— Ibn Khaldun (1332-1406), Maghrebian Muslim historian and occasionally referred to as one of the fathers of the social sciences

Expropriation of property is a 5.0 on this scale. Expropriation of property is a more aggressive form of government action. France under Mitterrand comes to mind, or the pre-Thatcher UK. The EU using Cyprus as an ATM (automated teller machine) in 2013 falls into this category. China «annexing» Hong Kong over the past 24 months is probably a 5.5 on this scale. The extreme right might also fall into this category, Hungary for example:

Hello, dictator!
— Jean-Claude Juncker when greeting Viktor Orbán at the 2015 EU summit

Serious damage through socialism

Socialism is a 6.0. Serious deterioration of society, i.e., a destructive negative feedback loop starts here. Many African nations after independence would fall into this category. India after independence too is an example of socialism in combination with physical harm, i.e., a stronger form of tyranny than «just» the expropriation of property. First World intellectuals supported Indira Gandhi’s mass sterilisations of the 1970s at the time, in the name of the greater good, of course. Their offspring are now probably behind the woke movement, again deluded by their indoctrinated belief of holding a monopoly on virtue.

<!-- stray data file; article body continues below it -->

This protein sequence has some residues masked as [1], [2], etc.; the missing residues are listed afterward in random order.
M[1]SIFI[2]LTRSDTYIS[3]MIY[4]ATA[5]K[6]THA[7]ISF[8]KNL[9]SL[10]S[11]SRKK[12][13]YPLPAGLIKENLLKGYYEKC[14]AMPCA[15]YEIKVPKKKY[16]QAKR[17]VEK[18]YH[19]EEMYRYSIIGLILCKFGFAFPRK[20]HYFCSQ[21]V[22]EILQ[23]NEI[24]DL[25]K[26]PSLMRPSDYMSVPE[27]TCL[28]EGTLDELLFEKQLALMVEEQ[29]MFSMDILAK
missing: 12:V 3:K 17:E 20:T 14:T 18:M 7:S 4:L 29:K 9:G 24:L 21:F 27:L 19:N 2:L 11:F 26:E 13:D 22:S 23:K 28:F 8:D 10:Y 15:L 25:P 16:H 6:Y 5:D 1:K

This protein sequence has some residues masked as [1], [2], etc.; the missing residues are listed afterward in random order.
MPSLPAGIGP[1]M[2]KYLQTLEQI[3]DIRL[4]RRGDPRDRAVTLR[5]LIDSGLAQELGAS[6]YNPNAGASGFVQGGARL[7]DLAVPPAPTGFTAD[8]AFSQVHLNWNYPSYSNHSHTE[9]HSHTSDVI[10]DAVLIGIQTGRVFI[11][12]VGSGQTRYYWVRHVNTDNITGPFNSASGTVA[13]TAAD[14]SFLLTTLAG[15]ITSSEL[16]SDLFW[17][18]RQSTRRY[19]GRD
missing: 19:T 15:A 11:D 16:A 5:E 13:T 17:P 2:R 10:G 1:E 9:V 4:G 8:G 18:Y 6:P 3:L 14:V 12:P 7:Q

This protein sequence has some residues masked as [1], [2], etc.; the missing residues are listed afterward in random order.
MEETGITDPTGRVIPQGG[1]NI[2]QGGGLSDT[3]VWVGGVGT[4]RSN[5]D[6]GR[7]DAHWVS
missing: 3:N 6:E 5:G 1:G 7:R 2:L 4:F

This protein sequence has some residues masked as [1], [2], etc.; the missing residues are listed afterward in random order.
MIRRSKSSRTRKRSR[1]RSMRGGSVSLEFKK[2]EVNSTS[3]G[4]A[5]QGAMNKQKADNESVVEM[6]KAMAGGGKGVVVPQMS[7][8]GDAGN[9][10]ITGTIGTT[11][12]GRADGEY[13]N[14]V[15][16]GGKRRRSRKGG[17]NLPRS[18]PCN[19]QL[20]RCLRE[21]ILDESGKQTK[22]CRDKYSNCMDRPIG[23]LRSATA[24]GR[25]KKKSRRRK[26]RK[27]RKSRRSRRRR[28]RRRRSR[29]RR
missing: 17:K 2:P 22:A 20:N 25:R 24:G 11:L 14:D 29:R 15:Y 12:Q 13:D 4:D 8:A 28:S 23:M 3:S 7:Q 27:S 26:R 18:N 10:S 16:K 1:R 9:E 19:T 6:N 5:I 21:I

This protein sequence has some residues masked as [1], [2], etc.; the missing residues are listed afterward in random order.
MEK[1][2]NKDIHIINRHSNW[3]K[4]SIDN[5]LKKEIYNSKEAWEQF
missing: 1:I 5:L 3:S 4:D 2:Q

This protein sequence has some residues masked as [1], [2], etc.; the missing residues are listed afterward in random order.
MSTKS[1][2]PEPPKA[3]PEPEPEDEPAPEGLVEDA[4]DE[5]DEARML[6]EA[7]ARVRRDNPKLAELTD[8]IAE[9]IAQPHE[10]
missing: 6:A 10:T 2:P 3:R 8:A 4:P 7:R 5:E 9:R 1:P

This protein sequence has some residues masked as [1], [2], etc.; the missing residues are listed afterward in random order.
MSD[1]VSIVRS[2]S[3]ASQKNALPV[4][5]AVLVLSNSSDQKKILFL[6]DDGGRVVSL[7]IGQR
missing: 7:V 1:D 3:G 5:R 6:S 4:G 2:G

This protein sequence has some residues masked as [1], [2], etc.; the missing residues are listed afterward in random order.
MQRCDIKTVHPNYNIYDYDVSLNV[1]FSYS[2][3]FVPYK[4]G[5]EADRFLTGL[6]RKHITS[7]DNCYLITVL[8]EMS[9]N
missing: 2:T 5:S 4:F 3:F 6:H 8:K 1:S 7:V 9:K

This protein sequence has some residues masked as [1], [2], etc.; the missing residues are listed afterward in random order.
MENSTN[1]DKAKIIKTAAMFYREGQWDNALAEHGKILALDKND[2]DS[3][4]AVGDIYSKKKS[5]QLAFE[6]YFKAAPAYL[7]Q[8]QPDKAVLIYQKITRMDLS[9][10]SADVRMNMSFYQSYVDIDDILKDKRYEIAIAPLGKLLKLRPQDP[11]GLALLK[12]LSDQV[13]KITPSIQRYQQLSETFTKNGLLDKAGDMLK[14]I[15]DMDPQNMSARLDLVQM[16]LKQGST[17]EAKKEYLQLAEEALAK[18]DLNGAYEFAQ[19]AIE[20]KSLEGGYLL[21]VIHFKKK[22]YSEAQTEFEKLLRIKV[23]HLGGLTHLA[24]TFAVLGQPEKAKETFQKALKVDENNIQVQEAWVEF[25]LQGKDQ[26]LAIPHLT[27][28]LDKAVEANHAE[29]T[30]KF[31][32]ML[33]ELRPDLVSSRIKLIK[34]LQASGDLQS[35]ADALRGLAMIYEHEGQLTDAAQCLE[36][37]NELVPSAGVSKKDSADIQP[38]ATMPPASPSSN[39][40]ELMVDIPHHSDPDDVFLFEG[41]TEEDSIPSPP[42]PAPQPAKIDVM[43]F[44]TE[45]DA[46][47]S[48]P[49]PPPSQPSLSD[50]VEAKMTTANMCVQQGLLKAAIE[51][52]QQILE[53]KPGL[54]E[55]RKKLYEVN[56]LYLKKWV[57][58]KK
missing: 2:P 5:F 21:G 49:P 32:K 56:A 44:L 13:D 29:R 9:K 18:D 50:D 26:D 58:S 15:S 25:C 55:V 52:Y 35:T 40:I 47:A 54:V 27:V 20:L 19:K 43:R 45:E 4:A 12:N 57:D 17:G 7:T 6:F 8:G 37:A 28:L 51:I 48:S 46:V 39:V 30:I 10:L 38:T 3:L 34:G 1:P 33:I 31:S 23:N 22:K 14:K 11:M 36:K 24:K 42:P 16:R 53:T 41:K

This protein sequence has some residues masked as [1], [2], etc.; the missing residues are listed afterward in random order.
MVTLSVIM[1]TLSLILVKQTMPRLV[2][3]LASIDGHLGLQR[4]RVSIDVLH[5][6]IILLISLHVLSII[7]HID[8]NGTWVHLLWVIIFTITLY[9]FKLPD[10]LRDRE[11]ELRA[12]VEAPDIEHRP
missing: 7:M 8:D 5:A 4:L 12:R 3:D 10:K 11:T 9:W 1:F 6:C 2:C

What the political left, even in democratic countries, share is the notion that knowledgeable and virtuous people like themselves have both a right and a duty to use the power of government to impose their superior knowledge and virtue on others. 6
— Thomas Sowell (b. 1930), American economist

Expropriation is a 7.0 on this «tyranny scale»

Expropriation of property and labour, but not life, is a 7.0. China under Mao is one example. Most of the millions of deaths were a «side effect» from economic unwisdom, malinvestment and failure, i.e., China under Mao was very different to, say, Cambodia under Khmer Rouge. (Many Westerners have a different view on Mao than have contemporary Chinese. To the sino-challenged Westerner, Mao was a butcher akin to Hitler or Stalin. The contemporary Chinese view is more refined than that, to say the least.)